World Bulletin/News Desk
Mali, Niger and Ivory Coast have slashed or removed taxes on a range of imported basic foods as they try to contain rising food prices, which led to protests in a number of countries when they last spiked five years ago.
Grain prices hit record highs on international markets in July as drought scorched crops in the U.S. midwest and Russia, prompting the UN's Food and Agriculture Organization to warn that it was concerned about prices although it did not yet see a repeat of the 2007/08 crisis.
Russia's heatwave has fuelled speculation about export restrictions in the Black Sea producer, while U.S. corn and wheat prices at times rose by 50 percent in the last six weeks and remain close to highs.
High food prices sparked riots in countries such as Egypt, Cameroon and Haiti five years ago, although the UN has pointed out supplies of staple rice are more comfortable this time.
Global food price pressures come as many in West Africa celebrate the Muslim holy month of Ramadan, which traditionally drives up prices, and as a food crisis affecting some 18 million people across the Sahel peaks with the onset of annual rains.
"I know we are in a period of rising prices, especially when it comes to basic foods like sugar. But I call on businesses to respect promises that they made with the ministry of trade," Niger's President Mahamadou Issoufou said in a speech late on Thursday, referring to meetings between the government and traders last month.
Niger has removed all taxes on imported cereals but figures produced by the country's SIMA agricultural information index showed the price of cereals was 45 percent higher in July than during the same month last year.
In markets in the dusty capital, 100 kg of millet now costs 30,000 CFA francs ($55.61), up from 25,000 CFA the month before and 19,000 at the same time last year.
The same amount of maize cost 25,000 CFA francs in July, up from 19,000 CFA the month before, according to SIMA.
Saley Saidou, the land-locked nation's trade minister, blamed failed rains in Niger and the high cost of transport from ports in nations to the south, as well as world prices for the increases.
Alarm is growing that an expected fall in U.S. grain exports could cause shortages and further jumps in prices worldwide.
Niger, a uranium-producing nation that straddles the south of the Sahara, saw street protests against the cost of living during the 2007-8 food price spike.
Neighbouring Mali, which is gripped by a political crisis in the south and whose northern desert zone is occupied by a range of Islamist forces, has slashed taxes on imported rice and sugar as it too seeks to keep prices under control.
Customs and value added tax on imported rice were reduced in May to a combined 2.5 percent, down from 31.28 percent. Meanwhile, the tax bill for sugar importers has been brought down from 105 percent to 2.5 percent.
The move is a welcome relief for a country seeking stability after a March coup precipitated the fall of the north to a mix of rebel forces.
"This year I was surprised to buy a kilogramme of sugar even cheaper than the price fixed by the authorities," said Moussa Doumbia, a stonemason. "Long may it continue."
Even top cocoa grower Ivory Coast, which with its ports is spared the same costs of transporting goods hundreds of kilometres north towards the Sahara but is still recovering from months of post-election violence last year, has been forced to act.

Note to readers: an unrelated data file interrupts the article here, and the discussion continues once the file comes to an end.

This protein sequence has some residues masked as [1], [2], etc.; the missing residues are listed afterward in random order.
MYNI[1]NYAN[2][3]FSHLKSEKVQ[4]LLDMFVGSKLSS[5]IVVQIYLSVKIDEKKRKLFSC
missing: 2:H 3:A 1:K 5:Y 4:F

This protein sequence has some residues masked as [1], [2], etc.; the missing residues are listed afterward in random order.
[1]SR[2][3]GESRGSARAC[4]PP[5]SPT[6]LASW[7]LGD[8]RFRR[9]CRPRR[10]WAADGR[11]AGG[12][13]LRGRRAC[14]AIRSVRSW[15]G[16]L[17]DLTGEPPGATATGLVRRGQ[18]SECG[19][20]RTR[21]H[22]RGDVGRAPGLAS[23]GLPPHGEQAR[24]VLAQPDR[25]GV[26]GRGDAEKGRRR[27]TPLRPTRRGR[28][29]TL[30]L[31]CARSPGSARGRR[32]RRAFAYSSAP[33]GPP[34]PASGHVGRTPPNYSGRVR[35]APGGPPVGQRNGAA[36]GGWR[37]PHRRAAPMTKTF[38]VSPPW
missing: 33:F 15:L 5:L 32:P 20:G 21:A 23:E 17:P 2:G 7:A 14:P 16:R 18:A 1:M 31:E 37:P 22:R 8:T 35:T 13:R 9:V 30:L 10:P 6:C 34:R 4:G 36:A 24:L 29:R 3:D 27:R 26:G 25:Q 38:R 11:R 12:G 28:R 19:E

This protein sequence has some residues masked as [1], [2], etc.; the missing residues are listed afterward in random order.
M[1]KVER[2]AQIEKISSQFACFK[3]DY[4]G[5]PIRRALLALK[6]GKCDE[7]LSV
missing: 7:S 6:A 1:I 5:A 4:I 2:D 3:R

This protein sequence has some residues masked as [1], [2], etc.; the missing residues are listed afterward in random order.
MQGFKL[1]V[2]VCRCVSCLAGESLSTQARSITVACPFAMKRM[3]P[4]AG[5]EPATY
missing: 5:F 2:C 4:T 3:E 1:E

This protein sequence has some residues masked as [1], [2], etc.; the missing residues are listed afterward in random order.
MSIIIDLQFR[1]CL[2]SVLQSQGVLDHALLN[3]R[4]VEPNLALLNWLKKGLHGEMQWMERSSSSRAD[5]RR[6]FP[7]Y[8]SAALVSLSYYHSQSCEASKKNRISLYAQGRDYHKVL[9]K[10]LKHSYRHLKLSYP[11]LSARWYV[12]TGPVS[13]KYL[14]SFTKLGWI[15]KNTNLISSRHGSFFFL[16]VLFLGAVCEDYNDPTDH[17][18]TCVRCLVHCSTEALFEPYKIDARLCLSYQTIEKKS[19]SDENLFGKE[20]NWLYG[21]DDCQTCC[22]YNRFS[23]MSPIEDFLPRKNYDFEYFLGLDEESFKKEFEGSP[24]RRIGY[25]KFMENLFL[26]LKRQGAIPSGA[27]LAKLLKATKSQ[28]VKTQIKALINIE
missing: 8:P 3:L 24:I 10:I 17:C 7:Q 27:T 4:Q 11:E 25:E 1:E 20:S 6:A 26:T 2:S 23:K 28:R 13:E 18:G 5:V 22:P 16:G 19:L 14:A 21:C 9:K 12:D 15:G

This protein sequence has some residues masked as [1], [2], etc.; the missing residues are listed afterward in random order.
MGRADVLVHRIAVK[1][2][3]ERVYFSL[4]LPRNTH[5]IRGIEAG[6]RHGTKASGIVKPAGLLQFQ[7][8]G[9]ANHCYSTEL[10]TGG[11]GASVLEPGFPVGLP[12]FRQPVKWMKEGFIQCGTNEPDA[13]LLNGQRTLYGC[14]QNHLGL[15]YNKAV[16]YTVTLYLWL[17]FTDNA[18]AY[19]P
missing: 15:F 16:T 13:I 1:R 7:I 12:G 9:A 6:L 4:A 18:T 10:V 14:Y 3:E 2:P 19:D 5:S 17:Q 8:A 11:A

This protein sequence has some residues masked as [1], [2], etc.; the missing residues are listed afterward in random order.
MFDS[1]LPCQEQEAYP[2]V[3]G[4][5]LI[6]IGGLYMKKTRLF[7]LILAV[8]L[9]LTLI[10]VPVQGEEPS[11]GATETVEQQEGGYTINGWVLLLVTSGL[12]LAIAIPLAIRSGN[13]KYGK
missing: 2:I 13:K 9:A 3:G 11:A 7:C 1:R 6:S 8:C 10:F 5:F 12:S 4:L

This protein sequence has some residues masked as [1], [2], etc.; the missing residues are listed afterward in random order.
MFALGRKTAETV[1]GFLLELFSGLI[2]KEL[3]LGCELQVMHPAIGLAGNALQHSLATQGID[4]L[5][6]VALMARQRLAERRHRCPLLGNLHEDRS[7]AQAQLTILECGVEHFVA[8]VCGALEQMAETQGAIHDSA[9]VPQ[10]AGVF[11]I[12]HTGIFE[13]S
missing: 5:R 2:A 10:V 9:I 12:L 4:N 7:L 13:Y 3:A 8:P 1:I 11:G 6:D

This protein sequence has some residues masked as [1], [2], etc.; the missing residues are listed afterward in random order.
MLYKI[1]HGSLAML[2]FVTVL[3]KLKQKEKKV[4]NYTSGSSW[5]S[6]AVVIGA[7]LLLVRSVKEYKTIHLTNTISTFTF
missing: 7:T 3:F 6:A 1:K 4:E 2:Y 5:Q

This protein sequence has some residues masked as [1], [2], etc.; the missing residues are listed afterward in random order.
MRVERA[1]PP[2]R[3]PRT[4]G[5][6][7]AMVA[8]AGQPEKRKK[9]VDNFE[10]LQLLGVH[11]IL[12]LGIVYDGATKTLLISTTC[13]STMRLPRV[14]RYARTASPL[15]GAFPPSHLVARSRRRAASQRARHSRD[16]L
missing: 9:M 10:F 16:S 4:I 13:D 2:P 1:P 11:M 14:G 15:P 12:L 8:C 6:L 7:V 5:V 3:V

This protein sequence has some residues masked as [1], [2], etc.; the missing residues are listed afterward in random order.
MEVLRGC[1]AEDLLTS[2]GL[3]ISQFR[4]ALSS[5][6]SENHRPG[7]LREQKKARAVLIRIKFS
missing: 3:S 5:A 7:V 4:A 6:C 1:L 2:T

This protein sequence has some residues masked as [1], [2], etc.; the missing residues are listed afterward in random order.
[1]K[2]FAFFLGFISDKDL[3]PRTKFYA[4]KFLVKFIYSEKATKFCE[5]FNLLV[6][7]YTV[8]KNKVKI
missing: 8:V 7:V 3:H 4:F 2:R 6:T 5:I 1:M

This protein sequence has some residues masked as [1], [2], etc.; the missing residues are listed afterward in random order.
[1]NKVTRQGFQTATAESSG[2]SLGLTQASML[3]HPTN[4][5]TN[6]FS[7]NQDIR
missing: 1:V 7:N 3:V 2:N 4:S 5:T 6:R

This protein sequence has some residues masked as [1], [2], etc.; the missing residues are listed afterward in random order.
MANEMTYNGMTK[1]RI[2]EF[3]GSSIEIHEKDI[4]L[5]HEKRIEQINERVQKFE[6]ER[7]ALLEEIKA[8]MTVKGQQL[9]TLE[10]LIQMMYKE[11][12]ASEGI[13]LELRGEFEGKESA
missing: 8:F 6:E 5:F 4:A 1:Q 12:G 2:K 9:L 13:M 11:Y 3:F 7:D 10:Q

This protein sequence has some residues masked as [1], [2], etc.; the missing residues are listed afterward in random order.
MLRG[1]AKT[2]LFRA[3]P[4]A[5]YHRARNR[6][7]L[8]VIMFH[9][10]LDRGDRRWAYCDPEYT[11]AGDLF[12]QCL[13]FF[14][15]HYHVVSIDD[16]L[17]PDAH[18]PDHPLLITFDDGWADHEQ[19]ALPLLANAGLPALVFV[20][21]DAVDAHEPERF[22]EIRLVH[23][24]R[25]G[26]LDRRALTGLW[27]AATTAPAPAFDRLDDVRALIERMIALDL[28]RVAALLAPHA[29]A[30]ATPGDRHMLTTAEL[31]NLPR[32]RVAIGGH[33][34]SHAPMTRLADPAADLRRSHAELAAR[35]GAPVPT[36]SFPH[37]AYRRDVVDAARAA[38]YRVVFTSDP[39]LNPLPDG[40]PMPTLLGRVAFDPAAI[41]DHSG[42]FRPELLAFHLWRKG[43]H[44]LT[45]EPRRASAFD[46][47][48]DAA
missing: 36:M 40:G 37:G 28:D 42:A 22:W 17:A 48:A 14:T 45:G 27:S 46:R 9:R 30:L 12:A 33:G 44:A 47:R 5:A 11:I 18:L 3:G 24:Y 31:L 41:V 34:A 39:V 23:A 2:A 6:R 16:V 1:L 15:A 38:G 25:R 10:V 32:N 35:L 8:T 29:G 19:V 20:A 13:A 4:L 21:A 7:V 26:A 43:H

The government this week temporarily suspended all taxes on rice imports, estimated at some 900,000 tonnes a year, denying the government some 7 billion CFA in revenues.
"This decision was taken as the government wants to maintain the price of rice at a level that corresponds to the purchasing power of the Ivorian population," government spokesman Bruno Kone said after a cabinet meeting on Wednesday.
Police say 'obvious link' between Munich gunman and Norway's Breivik
The presence of French troops has been a cause of contention and now militia are calling for people rise up against French troops
Graham Fuller, a former CIA chairman has refuted claims that Fethullah Gulen was the mastermind of the coup. Gulen fled Turkey to the US in 1999 after officials charged him with trying to overthrow the state
Angela Merkel has convened her security council over the Munich shootings
Irish leaders have come together to urge the borders to remain open despite the UK voting to leave the EU
Clinton says Virginia senator is 'a man who's devoted his life to fighting for others'
Turkish President Erdogan has for years strengthened his relationship with the masses and with people's trust in him enabled the coup to be around in only a few hours
Despite Israel illegally occupying the land of Palestine, a small group of Palestinian villages living in the hills of al-Khalili may also be forced to leave their homeland because of Israeli claims of living on an "archaeological site"'
Tighter rules and a blacklist of tax havens will be set up to crack down on multinational companies
Nearly 1,000 athletes from 36 countries will compete in the first Down Syndrome Olympics
In latest sign of normalizing ties, Russian PM announces resumption of economic, trade relations
Community leader says concrete evidence, transparency needed to ensure citizens are spared unlawful persecution
Libya has made moves, with the backing of the UN to get rid of its chemical weapons
Hundreds of refugees set off on foot Friday toward Serbia's border with Hungary to protest its decision to keep its border closed for most people trying to reach the European Union.
Former KKK leader David Duke has launched a bid for the US senate
A shooting rampage at a busy shopping centre in Munich, which killed at least nine people, was carried out by a sole attacker, who then shot himself dead, German police said early on Saturday.